To conclude, Nabia seems to be a very unique deity with several functions. Her earthly aspect could be compared with Diana and Tutela. Her celestial or supreme/sovereign side could be akin to goddesses like Juno or Basque Mari. Her psychopomp aspect could be comparable with Charon or Hermes/Mercury.

We know that in April 9th a feast was held to her. This could perhaps be a good date to celebrate the goddess in modern times. If one wanted to swear an oath before the Gods, Nabia could be invoked as witness and sealer of that oath.


1. J.L. Vasconcelos, Religiões da Lusitania na parte que principalmente se refere a Portugal, pp. 253-254.

2. Blanca María Prósper, Lenguas y religiones prerromanas del occidente de la Península Ibérica, p. 194.

3. Jorge de Alarcão, A religião de Lusitanos e Calaicos, in Conimbriga XLVIII, p. 101.

4. José L. Melena, Una ara votiva Romana en el Gaitán, Cáceres, in Revista de Prehistoria, Historia Antigua, Arqueologia y Filologia Clasicas, p. 243.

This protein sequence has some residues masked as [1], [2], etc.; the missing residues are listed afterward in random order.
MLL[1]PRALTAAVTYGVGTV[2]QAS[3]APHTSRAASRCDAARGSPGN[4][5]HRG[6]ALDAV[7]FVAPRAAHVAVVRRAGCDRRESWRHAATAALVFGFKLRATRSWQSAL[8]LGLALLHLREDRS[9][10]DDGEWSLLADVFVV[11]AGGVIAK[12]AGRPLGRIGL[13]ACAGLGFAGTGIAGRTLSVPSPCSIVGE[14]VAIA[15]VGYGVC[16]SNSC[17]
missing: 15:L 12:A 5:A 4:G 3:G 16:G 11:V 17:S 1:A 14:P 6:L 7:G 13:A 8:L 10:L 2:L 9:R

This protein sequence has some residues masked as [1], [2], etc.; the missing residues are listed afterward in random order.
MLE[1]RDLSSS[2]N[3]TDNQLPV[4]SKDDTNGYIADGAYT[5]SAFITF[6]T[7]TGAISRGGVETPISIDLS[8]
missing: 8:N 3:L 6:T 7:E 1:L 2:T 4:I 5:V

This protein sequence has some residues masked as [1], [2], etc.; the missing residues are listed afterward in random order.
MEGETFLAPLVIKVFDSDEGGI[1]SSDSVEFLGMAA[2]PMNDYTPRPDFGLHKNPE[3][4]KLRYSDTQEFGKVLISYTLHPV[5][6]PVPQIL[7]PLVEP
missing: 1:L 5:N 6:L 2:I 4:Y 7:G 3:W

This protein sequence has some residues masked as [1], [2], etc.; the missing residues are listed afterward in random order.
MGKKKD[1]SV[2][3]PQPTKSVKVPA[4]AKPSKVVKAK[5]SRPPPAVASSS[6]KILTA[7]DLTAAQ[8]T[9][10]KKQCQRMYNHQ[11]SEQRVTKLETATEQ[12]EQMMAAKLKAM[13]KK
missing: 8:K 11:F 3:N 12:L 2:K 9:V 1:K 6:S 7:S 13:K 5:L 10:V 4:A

5. Olivares Pedreño, Celtic Gods of the Iberian Peninsula, in Journal of Interdisciplinary Celtic Studies, vol. 6, p. 636.

6. José L. Melena, Una ara votiva Romana en el Gaitán, Cáceres, in Revista de Prehistoria, Historia Antigua, Arqueologia y Filologia Clasicas, p. 242.

7. Francisco Simón, Religion and Religious Practices of the Ancient Celts of the
Iberian Peninsula, in Journal of Interdisciplinary Celtic Studies, vol. 6, p. 318.

8. Jorge de Alarcão, A religião de Lusitanos e Calaicos, in Conimbriga XLVIII, p. 102.

9. José Blázquez Martínez, Religiones indígenas en la Hispania romana (addenda et corrigenda), in Gerión 14, pp. 339-340.

10. Olivares Pedreño, Los Dioses de la Hispania Céltica, pp. 239-240.

11. M. L. West, Indo-European Poetry and Myth, p. 389.

12. La Voz de Galicia, Como Nabia se transformou en Mariña.

3 thoughts on “Nabia: Western Iberian water goddess

  1. Pingback: Trebaruna: Lusitanian-Vettonian home Goddess | Herminius Mons

  2. Pingback: Ataegina: Goddess of the Underworld | Herminius Mons